[Your wish is my command - Mod]
Toggle Commented Aug 5, 2014 on Poof, it's gone at Arctic Sea Ice
"This is irrational. Lake ice does not disappear overnight. It slowly thins during spring" Oste, the concept here is very easily understood as "rational". Hopefully, boiling it down to these points makes it easier to understand: 1. An expanse of ice reaching the end of the freeze season at certain close to uniform thickness. 2. Factors driving the rate of melt conspire to melt the expanse at a relatively even rate. 3. During most of the melting, this expanse of ice holds together. The expanse then reaches the critical threshold where it very rapidly disintegrates and melts across its entire area at nearly the same time. Epiphyte has clearly already shown us one excellent example of this. The greatest impediment to this scenario is finding an expanse of ice whose freeze and and subsequent heat influx (melt) distribution is close to uniform. And what body of water is far and away most likely to meet such a condition? Why, a lake! Even a fairly big one is quite likely subject to very similar weather across its area throughout the freeze and melt cycle. And, the fact that the ice is confined by immovable shores helps to keep it intact until it is quite thin. Barring (often only localized) factors such as streams and rivers emptying into the lake, the most rational conclusion must be that the expanse of a melting lake does typically reach the "critical" threshold between intact ice and no ice at about the same time. The mobility (and probably also albedo change) that occurs once break-up does begin only accelerates finishing the job quickly and dramatically. Having myself grown-up in Northern New Hampshire, I have seen lakes and rivers very quickly go from 100% coverage to 99% clear with my own eyes. My experience is that same lakes regularly exhibit this melting behavior—more frequently when the threshold is reached during strong melt conditions. The "breaking of the ice" (whether lake or river) is in-fact a much celebrated annual event as the harbinger of Spring in many northern communities. Oste--One should be careful about throwing-around words like "irrational" when in a personal frame-of-mind that might be considered, well, at least a bit erratic. It comes-off like pure projection. It would have been much easier to pick on the likelihood of the entire remaining pack going (to use the non-technical term) "poof"--you would need only to refute the possibility of this remnant pack experiencing the combination of rapid enough melting coinciding with relatively homogenous thickness/strength. I think us "rational" readers all recognize that the larger an expanse, the smaller the chances of a very sudden transition from very high concentration to nearly none. So there's that . . . But, is such a scenario really so outlandish? Perhaps not. Even having studied this subject only as an amateur and only for a limited time, I feel confident in stating that the chances of such an event are steadily increasing. The trend is clear enough: average ice thickness is decreasing, average ice thickness is becoming more uniform (mainly 1st yr ice), and average summer melting is increasing. These are exactly the trends most favorable for enabling an "overnight" (or close to that) melt-out of a quite large remnant ice pack. Will it happen? Only the Arctic knows. Is the notion "irrational"? Far from it. I hope this is O-1000% clear(ly rational)! One last thing: I'm pretty sure it was here on Neven's blog where somebody posted a time-lapse video of their local lake melting-out in a very short period of time (I think here because I think it was before Neven started the separate forum, but I could be wrong). I'll bet somebody else reading this either posted that video or will know where to find the link :-)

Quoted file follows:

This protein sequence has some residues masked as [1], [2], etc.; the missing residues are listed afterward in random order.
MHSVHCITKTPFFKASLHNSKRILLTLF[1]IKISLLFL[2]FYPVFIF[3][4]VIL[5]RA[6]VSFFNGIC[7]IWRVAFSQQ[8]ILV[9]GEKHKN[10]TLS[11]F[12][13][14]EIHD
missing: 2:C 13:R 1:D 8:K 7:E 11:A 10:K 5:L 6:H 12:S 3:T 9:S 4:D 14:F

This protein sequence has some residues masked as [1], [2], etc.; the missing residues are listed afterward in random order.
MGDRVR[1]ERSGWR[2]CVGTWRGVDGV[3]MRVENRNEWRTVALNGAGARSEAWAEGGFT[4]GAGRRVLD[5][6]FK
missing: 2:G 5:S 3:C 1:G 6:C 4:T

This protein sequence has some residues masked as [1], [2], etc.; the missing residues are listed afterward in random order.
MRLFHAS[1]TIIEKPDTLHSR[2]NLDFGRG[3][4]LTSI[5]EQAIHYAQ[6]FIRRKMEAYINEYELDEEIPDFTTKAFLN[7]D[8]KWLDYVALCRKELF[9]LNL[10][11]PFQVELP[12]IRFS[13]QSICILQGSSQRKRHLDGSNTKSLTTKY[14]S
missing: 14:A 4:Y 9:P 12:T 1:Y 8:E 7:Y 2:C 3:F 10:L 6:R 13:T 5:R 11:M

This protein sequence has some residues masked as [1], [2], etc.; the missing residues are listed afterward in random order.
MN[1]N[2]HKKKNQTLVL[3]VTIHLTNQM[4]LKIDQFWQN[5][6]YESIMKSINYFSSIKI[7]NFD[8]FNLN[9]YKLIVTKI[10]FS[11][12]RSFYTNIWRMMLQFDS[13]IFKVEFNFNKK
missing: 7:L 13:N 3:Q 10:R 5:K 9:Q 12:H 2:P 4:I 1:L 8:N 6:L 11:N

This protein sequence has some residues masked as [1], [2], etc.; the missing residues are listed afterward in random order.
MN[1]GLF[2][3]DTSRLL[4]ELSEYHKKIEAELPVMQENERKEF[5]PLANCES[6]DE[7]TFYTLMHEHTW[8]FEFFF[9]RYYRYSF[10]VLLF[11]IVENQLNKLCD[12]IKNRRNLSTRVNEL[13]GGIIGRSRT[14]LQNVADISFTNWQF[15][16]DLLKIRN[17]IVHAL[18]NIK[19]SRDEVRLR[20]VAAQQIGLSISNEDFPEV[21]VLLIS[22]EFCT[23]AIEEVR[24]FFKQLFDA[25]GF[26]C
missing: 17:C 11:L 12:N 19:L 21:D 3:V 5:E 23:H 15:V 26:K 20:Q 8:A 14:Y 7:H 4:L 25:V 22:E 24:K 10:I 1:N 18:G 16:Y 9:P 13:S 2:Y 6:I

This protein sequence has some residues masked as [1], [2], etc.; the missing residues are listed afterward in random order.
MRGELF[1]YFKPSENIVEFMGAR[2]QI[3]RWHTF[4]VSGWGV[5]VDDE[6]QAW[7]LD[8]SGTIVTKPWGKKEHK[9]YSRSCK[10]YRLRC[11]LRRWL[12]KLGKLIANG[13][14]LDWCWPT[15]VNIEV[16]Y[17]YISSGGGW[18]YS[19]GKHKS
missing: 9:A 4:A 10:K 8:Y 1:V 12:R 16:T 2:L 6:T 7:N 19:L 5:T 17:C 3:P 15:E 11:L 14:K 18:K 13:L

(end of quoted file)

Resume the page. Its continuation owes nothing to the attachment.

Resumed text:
Toggle Commented Aug 5, 2014 on Poof, it's gone at Arctic Sea Ice
Gideon Low is now following The Typepad Team
Aug 4, 2014